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Trump announced Amy Coney Barrett as his Supreme Court pick Saturday. Here's what we know.

Rebecca Morin
USA TODAY

WASHINGTON – President Donald Trump announced his third nominee for the Supreme Court on Saturday to replace Ruth Bader Ginsburg, a choice that could lead the highest court in the nation to be dominated by conservatives for decades to come.

The president selected federal Appeals court Judge Amy Coney Barrett, a favorite of religious conservatives, as his nominee.

The announcement was made at 5 p.m. at the White House in the Rose Garden, weather permitting. Following the announcement, the president will be hosting a rally in Middletown, Pennsylvania, a key battleground state for the November election.

"They say the biggest thing you can do (as president) is the appointment of judges, but especially the appointment of Supreme Court justices," Trump said during a campaign rally in Newport News, Virginia, on Friday. "That's the single biggest thing a president can do, because it sets the tone of the country for 40 years, 50 years."

More:Trump is expected to name Amy Coney Barrett as his nominee to replace Ruth Bader Ginsburg on Supreme Court, GOP sources say

Here's what we know:

Who is Amy Coney Barrett?

Barrett, 48, was interviewed by Trump at the White House Monday and has long been seen as a frontrunner on the president's list of potential picks.

Many Republicans are eager to engage Democrats in a fight over Coney Barrett whose deep Catholic faith came up as an obstacle during her  2017 confirmation hearing for a seat on the U.S. Court of Appeals for the 7th Circuit.

Several other names were floated as Ginsburg's replacement, such as Barbara Lagoa, a federal appeals court judge from Florida.

Barrett, who became prominent in legal circles while a law professor at Notre Dame University, has been praised by conservatives for her criticisms of the Roe v. Wade abortion rights decision, her support of gun rights, and her legal criticisms of the health care law.

Democrats, however, have denounced Barrett as an ideologue, and have said that Trump wants her on the court to issue pro-corporate rulings, strike down abortion rights, and protect him in case of an election dispute.

The partisan debate over confirming a Justice before the Nov. election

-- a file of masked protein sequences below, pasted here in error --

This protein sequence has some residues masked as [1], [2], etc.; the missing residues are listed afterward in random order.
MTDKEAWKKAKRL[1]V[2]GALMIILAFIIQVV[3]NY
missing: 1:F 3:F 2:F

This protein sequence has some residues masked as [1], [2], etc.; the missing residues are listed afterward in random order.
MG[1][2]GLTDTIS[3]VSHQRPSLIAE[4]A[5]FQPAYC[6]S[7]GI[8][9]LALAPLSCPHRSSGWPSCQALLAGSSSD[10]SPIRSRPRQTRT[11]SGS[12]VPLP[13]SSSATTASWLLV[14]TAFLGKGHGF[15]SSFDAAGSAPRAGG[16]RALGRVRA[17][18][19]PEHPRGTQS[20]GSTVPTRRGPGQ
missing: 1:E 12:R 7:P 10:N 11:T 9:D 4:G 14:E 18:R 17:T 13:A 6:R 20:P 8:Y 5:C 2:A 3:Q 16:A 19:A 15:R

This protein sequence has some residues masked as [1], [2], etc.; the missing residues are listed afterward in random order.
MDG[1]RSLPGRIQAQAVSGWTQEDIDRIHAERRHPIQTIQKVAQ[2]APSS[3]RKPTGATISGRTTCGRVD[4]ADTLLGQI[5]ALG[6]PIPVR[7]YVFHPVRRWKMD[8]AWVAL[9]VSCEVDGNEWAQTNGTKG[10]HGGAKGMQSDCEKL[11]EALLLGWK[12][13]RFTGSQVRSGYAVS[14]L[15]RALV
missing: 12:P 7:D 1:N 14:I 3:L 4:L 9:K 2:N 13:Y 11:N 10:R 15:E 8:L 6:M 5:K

Republicans want a speedy confirmation hearing ahead of the Nov. 3 general election. Democrats say that goes against the precedent the GOP set in 2016.

That year, Republicans blocked confirmation hearings for Merrick Garland, then-President Barack Obama's choice to replace the late-Justice Antonin Scalia, saying the general election, which was nearly nine months away, was too close.

Amy Coney Barrett:5 things you need to know about Trump's likely Supreme Court nominee

Although the general election is less than 50 days away, Republicans plan to move ahead with confirmation hearings once Trump's nominee is announced. They are pushing to have the new nominee confirmed by Election Day on Nov. 3. Many of the president's allies have said a full nine-member court needs to be in place for the general election to resolve any potential disputes.

Trump's critics are also pointing to Ginsburg's reported dying wish that her replacement not be picked by Trump.

A new era of the Supreme Court

Barrett's confirmation could mean conservative dominance for decades in the highest court of the nation,  with Republican appointees holding a 6-3 advantage.

That could impact many issues including, abortion, civil rights, health care, police powers, free speech and government regulations in general.

Presidential nominee Joe Biden and other Democrats have raised concerns about a major health care case that is pending before the Supreme Court and the future of the Affordable Care Act if it isdecided by an overwhelmingly conservative court.

Contributing: Maureen Groppe, David Jackson and Richard Wolf, USA TODAY